## 4. Singular vectors on a *β* plane

SV calculations are extended from an *f* plane to a *β* plane in this section. As studied on an *f* plane, the sensitivity of SVs to maximum tangential wind speed and the radius of maximum wind of initial TC-like vortices are first investigated. Following this, the sensitivity of SVs to the radial profile of tangential wind of initial TC-like vortices is studied. Since the background vortex evolves (moves) with time on a *β* plane because of the beta gyres, and the strength of the beta gyres is sensitive to the radial profile of tangential wind, it would be expected that SVs on a *β* plane are not identical to those on an *f* plane when the beta gyres are strong. Next, ensemble experiments are conducted by using the calculated SVs as ensemble initial perturbations in order to understand how the SVs modify the track and/or structure of initial TC-like vortices. In the ensemble experiments, the impact of SV resolution on the track modification is also investigated. Finally, an SV computation is performed for initial vortex C (see Fig. 5) to see the difference from the *f*-plane SV as shown in the right column of Fig. 8.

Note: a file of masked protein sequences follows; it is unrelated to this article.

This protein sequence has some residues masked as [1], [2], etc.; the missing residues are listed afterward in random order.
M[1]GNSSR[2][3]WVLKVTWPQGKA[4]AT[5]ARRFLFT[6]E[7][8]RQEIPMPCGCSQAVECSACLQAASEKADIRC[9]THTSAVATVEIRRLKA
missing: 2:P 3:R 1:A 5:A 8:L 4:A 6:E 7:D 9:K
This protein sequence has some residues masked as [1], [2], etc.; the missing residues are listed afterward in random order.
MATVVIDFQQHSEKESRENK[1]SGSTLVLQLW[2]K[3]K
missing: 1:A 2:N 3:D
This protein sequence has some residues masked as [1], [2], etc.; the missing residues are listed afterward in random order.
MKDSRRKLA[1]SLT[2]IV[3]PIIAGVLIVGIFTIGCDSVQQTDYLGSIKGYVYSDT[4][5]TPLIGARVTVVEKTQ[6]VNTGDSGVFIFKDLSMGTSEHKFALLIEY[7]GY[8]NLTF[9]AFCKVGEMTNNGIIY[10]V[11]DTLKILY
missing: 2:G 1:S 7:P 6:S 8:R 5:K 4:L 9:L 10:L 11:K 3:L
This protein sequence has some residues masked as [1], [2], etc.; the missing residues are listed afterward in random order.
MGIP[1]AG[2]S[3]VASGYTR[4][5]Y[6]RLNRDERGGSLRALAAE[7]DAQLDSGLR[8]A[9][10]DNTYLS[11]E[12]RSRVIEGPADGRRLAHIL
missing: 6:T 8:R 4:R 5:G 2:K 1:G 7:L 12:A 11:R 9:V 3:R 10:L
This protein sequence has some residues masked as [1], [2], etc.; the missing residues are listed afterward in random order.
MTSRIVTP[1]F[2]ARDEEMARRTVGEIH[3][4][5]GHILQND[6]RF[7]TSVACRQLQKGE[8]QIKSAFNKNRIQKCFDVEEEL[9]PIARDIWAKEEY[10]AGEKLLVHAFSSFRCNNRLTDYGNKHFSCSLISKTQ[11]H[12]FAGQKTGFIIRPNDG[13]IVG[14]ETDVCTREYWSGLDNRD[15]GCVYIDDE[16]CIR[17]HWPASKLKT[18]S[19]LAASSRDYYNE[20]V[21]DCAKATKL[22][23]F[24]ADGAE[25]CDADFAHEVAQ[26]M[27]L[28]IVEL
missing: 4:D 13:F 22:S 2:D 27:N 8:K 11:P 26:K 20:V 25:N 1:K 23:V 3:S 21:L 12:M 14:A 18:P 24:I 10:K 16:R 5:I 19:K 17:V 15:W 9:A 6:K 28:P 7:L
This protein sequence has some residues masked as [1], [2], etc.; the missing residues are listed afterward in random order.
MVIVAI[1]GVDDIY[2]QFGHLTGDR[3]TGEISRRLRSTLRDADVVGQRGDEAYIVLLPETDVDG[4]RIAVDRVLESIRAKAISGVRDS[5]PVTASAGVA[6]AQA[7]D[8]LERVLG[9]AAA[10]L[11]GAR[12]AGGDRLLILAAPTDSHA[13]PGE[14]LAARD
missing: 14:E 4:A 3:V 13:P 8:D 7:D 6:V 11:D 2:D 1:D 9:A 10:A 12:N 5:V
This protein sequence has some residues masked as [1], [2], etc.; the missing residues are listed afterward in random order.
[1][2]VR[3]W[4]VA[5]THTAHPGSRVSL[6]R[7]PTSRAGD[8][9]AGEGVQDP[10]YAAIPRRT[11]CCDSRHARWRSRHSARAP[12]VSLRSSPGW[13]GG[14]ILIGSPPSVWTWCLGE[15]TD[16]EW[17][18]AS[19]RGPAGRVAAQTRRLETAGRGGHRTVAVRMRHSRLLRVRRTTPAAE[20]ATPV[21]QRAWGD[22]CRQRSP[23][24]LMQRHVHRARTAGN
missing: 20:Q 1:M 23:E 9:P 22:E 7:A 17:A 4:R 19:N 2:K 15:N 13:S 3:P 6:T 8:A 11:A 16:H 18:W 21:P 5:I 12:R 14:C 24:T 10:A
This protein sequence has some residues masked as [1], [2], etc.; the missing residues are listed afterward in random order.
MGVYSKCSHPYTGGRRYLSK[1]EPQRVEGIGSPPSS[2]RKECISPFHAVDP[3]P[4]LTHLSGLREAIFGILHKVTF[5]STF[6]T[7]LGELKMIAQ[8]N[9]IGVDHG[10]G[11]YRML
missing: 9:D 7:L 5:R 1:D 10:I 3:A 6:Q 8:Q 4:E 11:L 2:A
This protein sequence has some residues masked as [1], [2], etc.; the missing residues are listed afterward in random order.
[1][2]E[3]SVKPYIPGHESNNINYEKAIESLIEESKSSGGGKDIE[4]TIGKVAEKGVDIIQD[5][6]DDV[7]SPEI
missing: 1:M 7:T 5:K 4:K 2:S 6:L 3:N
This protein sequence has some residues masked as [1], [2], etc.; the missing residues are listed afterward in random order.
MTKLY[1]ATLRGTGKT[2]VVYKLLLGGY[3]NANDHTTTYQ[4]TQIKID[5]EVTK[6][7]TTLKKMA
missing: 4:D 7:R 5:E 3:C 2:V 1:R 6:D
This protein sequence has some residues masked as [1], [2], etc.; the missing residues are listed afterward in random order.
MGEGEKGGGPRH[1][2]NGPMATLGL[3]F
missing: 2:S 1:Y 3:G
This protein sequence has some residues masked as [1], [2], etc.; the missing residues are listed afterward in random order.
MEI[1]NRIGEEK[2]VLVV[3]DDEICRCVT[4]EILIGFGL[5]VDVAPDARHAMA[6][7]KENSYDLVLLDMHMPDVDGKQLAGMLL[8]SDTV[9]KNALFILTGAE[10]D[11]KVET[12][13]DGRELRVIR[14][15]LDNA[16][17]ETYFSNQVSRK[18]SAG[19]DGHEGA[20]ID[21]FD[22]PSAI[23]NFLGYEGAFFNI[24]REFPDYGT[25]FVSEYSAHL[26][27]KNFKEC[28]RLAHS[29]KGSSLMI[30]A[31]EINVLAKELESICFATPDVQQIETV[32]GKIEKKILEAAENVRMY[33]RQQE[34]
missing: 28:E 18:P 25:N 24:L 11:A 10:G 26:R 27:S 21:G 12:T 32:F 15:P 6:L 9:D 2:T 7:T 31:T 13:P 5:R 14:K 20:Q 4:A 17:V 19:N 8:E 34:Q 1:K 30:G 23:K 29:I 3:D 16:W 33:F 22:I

### a. Sensitivity of SVs to V_{max}, RMW, and b

Four SV calculations are conducted on a *β* plane by changing the maximum tangential wind speed and the radius of maximum wind of initial TC-like vortices. As studied in Chan and Williams (1987), the beta gyres become stronger as either *V*_{max} or RMW increases; *V*_{max} and RMW tested in the four experiments are 20 and 35 m s^{−1}, and 100 and 200 km, respectively. The value of *b* is fixed to 1.0, and the optimization time is also fixed to 48 h for all four experiments (the Jacobian matrix is created every 12 h). Note that the initial vortices do not have any beta gyres and that the SVs are computed for a trajectory in which the beta gyres are gradually spun up. Figure 9 shows the vorticity field of the leading SV for each experiment. Similar to the results on an *f* plane (Fig. 1), the locations of the SVs on a *β* plane also move outward with the increasing *V*_{max} and RMW. Different from the SVs on an *f* plane, the azimuthal distribution of the SVs becomes more asymmetric, and the extent of the asymmetry increases as the strength of the beta gyres increases.

Two additional SV calculations are conducted to investigate the sensitivity of SVs to the radial profile of tangential wind of initial TC-like vortices. The value of *b* is set to 0.6 and 1.4; *V*_{max} and RMW are fixed to 35 m s^{−1} and 100 km, respectively; and the optimization time is fixed to 48 h. Note that the strength of the beta gyres is stronger for *b* = 0.6 because larger values of *b* correspond to the tangential wind going to zero more quickly outside the RMW. Figure 10 shows the vorticity field of the leading SV for each experiment. It is found that in the case where the beta gyres are strong (*b* = 0.6), the asymmetric feature of the SV is more distinctive. On the other hand, the SV with *b* =1.4 appears more like SVs on an *f* plane on which the beta gyres do not develop.